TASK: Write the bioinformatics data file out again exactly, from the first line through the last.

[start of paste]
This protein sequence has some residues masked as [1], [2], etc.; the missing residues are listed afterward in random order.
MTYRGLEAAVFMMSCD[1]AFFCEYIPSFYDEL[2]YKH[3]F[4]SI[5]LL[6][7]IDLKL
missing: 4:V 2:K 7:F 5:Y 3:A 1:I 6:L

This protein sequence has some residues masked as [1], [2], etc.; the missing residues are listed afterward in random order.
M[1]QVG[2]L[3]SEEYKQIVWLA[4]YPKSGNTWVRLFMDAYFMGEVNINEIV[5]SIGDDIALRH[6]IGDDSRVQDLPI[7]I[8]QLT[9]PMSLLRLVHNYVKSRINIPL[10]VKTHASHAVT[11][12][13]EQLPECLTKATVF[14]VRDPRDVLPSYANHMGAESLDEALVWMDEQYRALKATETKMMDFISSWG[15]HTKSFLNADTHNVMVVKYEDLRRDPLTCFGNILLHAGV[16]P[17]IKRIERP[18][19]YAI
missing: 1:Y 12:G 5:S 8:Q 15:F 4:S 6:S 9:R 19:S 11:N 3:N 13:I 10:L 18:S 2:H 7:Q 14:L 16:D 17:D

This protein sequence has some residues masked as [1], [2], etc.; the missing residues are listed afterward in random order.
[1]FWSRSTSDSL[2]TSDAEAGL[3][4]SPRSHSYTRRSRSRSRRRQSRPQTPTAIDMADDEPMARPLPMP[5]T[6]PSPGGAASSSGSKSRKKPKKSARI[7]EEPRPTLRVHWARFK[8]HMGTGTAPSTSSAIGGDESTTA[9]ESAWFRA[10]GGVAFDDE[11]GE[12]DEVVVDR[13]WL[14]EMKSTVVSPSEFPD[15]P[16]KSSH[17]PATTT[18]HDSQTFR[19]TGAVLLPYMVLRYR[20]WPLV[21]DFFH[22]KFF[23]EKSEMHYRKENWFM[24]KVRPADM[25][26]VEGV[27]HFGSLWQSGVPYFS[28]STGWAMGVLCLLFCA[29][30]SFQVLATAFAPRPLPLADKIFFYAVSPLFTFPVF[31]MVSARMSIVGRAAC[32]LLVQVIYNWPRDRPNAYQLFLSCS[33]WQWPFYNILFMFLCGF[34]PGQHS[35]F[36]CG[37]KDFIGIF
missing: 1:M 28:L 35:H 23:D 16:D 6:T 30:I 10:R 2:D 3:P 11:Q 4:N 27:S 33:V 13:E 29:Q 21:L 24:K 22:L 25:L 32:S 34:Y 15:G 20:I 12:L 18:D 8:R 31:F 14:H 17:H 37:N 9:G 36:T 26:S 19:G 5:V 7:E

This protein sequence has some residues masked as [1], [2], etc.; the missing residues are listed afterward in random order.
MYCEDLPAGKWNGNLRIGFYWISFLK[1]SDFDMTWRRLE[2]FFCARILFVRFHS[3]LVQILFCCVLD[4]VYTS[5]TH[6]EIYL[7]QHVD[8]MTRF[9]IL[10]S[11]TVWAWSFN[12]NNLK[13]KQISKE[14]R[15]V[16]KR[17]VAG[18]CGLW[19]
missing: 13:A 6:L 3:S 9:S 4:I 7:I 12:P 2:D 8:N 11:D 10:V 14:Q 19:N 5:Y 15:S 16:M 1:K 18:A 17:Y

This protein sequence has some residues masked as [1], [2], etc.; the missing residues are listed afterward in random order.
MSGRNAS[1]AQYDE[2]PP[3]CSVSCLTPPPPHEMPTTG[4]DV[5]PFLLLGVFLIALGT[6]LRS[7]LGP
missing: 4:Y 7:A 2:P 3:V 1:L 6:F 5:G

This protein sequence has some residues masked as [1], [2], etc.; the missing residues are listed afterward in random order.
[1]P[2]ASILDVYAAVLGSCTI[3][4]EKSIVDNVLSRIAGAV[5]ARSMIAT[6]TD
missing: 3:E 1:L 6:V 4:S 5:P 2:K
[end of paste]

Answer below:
This protein sequence has some residues masked as [1], [2], etc.; the missing residues are listed afterward in random order.
MTYRGLEAAVFMMSCD[1]AFFCEYIPSFYDEL[2]YKH[3]F[4]SI[5]LL[6][7]IDLKL
missing: 4:V 2:K 7:F 5:Y 3:A 1:I 6:L

This protein sequence has some residues masked as [1], [2], etc.; the missing residues are listed afterward in random order.
M[1]QVG[2]L[3]SEEYKQIVWLA[4]YPKSGNTWVRLFMDAYFMGEVNINEIV[5]SIGDDIALRH[6]IGDDSRVQDLPI[7]I[8]QLT[9]PMSLLRLVHNYVKSRINIPL[10]VKTHASHAVT[11][12][13]EQLPECLTKATVF[14]VRDPRDVLPSYANHMGAESLDEALVWMDEQYRALKATETKMMDFISSWG[15]HTKSFLNADTHNVMVVKYEDLRRDPLTCFGNILLHAGV[16]P[17]IKRIERP[18][19]YAI
missing: 1:Y 12:G 5:S 8:Q 15:F 4:S 6:S 9:R 19:S 11:N 3:N 13:I 10:L 18:S 2:H 7:Q 14:L 16:D 17:D

This protein sequence has some residues masked as [1], [2], etc.; the missing residues are listed afterward in random order.
[1]FWSRSTSDSL[2]TSDAEAGL[3][4]SPRSHSYTRRSRSRSRRRQSRPQTPTAIDMADDEPMARPLPMP[5]T[6]PSPGGAASSSGSKSRKKPKKSARI[7]EEPRPTLRVHWARFK[8]HMGTGTAPSTSSAIGGDESTTA[9]ESAWFRA[10]GGVAFDDE[11]GE[12]DEVVVDR[13]WL[14]EMKSTVVSPSEFPD[15]P[16]KSSH[17]PATTT[18]HDSQTFR[19]TGAVLLPYMVLRYR[20]WPLV[21]DFFH[22]KFF[23]EKSEMHYRKENWFM[24]KVRPADM[25][26]VEGV[27]HFGSLWQSGVPYFS[28]STGWAMGVLCLLFCA[29][30]SFQVLATAFAPRPLPLADKIFFYAVSPLFTFPVF[31]MVSARMSIVGRAAC[32]LLVQVIYNWPRDRPNAYQLFLSCS[33]WQWPFYNILFMFLCGF[34]PGQHS[35]F[36]CG[37]KDFIGIF
missing: 1:M 28:L 35:H 23:D 16:D 6:T 30:I 10:R 2:D 3:P 11:Q 4:N 27:S 33:V 13:E 29:Q 21:L 24:K 22:L 25:L 32:S 34:Y 15:G 20:I 12:L 18:D 8:R 31:F 14:H 17:H 37:N 9:G 36:T 26:S 19:G 5:V 7:E

This protein sequence has some residues masked as [1], [2], etc.; the missing residues are listed afterward in random order.
MYCEDLPAGKWNGNLRIGFYWISFLK[1]SDFDMTWRRLE[2]FFCARILFVRFHS[3]LVQILFCCVLD[4]VYTS[5]TH[6]EIYL[7]QHVD[8]MTRF[9]IL[10]S[11]TVWAWSFN[12]NNLK[13]KQISKE[14]R[15]V[16]KR[17]VAG[18]CGLW[19]
missing: 13:A 6:L 3:S 9:S 4:I 7:I 12:P 2:D 8:N 11:D 10:V 14:Q 19:N 5:Y 15:S 16:M 1:K 18:A 17:Y

This protein sequence has some residues masked as [1], [2], etc.; the missing residues are listed afterward in random order.
MSGRNAS[1]AQYDE[2]PP[3]CSVSCLTPPPPHEMPTTG[4]DV[5]PFLLLGVFLIALGT[6]LRS[7]LGP
missing: 4:Y 7:A 2:P 3:V 1:L 6:F 5:G

This protein sequence has some residues masked as [1], [2], etc.; the missing residues are listed afterward in random order.
[1]P[2]ASILDVYAAVLGSCTI[3][4]EKSIVDNVLSRIAGAV[5]ARSMIAT[6]TD
missing: 3:E 1:L 6:V 4:S 5:P 2:K